Making A List
As companies grow, it isn't easy to stay up on what everyone's doing. Opportunities for teamwork often get lost. Norman Howe, CEO of Norman Howe & Associates, a marketing and consulting business in Pasadena, Calif., has developed a system to combat these kinds of inefficiencies. It's built around a weekly "to do" list.
Every Monday morning, Howe's 26 employees make lists of their tasks or projects. The lists are then shared with supervisors and read at a staff lunch.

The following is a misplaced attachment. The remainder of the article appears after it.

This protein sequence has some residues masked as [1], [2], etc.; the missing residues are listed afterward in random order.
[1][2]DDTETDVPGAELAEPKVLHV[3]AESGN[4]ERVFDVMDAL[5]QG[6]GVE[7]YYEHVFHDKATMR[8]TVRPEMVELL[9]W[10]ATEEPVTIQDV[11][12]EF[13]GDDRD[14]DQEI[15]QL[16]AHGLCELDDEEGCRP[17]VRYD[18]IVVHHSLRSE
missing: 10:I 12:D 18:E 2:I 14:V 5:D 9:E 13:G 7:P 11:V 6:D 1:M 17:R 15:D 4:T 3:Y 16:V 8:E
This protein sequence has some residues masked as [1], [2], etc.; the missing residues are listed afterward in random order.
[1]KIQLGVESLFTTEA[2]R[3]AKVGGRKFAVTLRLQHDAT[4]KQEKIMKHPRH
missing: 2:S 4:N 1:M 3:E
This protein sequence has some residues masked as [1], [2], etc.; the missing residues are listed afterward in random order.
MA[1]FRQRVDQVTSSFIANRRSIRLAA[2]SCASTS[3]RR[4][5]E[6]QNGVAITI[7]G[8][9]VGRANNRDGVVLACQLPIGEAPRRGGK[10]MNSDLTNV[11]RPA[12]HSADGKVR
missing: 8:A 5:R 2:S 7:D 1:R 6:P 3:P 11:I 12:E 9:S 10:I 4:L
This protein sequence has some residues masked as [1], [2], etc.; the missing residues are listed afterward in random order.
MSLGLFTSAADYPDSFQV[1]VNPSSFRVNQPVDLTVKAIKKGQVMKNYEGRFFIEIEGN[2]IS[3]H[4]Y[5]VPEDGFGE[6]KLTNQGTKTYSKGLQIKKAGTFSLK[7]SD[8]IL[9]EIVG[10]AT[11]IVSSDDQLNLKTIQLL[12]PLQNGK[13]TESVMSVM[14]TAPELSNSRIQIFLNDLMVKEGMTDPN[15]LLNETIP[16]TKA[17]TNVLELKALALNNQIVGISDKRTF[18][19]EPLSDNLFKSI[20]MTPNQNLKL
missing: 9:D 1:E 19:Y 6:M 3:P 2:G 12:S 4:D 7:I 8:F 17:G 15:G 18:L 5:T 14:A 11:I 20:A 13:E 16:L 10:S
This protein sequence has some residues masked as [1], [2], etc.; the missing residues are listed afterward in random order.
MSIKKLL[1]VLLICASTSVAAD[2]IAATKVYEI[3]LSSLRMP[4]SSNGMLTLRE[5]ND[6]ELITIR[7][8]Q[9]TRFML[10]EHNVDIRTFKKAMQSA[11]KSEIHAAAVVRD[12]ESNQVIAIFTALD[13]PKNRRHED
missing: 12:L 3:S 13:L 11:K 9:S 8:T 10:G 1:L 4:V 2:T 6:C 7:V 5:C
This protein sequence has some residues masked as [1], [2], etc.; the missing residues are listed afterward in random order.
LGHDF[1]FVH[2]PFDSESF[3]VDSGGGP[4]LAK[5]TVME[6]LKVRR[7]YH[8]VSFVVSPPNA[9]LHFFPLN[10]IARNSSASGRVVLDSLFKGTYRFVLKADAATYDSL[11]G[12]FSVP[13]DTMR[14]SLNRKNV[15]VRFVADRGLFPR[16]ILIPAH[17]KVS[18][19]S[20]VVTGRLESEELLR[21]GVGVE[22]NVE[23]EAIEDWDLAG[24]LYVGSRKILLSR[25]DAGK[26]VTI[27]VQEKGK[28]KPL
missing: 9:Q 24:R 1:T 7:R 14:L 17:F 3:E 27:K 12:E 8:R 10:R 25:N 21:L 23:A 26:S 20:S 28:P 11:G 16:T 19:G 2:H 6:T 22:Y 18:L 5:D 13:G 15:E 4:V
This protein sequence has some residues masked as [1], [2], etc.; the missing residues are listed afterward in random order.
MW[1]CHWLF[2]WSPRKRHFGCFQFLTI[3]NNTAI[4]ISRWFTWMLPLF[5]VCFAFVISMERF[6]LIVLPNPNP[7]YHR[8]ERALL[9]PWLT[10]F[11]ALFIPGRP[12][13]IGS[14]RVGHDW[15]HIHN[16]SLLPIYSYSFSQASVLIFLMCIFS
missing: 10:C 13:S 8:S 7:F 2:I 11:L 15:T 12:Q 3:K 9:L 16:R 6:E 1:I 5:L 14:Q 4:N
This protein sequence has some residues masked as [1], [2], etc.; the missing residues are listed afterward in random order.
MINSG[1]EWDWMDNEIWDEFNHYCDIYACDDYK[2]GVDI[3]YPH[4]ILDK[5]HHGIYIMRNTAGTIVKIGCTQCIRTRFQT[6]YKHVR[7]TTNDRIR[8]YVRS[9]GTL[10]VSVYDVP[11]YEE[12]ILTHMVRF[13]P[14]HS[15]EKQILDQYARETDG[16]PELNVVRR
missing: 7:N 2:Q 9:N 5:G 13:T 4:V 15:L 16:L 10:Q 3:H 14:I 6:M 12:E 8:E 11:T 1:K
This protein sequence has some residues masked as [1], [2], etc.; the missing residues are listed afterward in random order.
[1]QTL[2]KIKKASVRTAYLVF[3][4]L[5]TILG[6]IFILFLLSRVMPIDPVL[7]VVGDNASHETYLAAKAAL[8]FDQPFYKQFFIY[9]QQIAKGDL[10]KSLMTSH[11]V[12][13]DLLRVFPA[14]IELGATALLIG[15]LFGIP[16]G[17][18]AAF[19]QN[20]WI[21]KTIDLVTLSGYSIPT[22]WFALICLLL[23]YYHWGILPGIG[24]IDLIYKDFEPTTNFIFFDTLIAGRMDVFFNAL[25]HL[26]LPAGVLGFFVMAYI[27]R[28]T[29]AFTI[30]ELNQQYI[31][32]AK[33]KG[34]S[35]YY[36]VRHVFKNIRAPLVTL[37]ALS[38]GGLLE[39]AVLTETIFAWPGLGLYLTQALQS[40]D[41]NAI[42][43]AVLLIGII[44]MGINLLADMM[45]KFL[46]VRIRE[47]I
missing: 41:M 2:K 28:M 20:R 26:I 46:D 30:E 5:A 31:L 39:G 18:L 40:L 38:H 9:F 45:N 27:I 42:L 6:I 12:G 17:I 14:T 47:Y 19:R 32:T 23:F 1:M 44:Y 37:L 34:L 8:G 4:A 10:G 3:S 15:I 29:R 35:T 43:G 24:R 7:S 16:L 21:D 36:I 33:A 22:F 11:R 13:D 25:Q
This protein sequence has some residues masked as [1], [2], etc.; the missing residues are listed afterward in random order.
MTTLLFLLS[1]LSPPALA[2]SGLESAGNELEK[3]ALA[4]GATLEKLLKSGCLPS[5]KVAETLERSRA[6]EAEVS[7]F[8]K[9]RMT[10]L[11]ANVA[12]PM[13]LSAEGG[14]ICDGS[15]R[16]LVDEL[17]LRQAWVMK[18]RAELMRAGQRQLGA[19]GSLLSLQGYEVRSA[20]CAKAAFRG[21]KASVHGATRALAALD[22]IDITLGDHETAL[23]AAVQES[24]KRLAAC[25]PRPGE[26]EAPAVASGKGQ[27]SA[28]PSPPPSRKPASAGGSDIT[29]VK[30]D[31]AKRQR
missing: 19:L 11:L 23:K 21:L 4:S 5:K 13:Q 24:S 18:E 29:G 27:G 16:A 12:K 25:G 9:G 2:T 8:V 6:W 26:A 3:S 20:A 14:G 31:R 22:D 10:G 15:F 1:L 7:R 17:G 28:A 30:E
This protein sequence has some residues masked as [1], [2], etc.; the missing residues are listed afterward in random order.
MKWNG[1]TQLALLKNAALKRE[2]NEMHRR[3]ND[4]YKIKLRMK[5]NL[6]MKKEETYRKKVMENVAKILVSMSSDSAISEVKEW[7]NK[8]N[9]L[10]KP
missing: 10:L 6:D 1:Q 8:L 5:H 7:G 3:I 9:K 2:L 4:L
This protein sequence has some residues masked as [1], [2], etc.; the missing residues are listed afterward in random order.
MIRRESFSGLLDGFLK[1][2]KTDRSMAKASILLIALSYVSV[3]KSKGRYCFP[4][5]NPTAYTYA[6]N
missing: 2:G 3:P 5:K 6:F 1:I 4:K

A big advantage to oper-ating this way, Howe says, is the team atmosphere it creates. "People have a more complete view of what's happening." Frequently, he notes, individuals suggest new ways to approach problems; if they have time, they even offer to help colleagues in a pinch. The staff lunches usually last about an hour, Howe says. "There's a real value in articulating what you're working on to a group."
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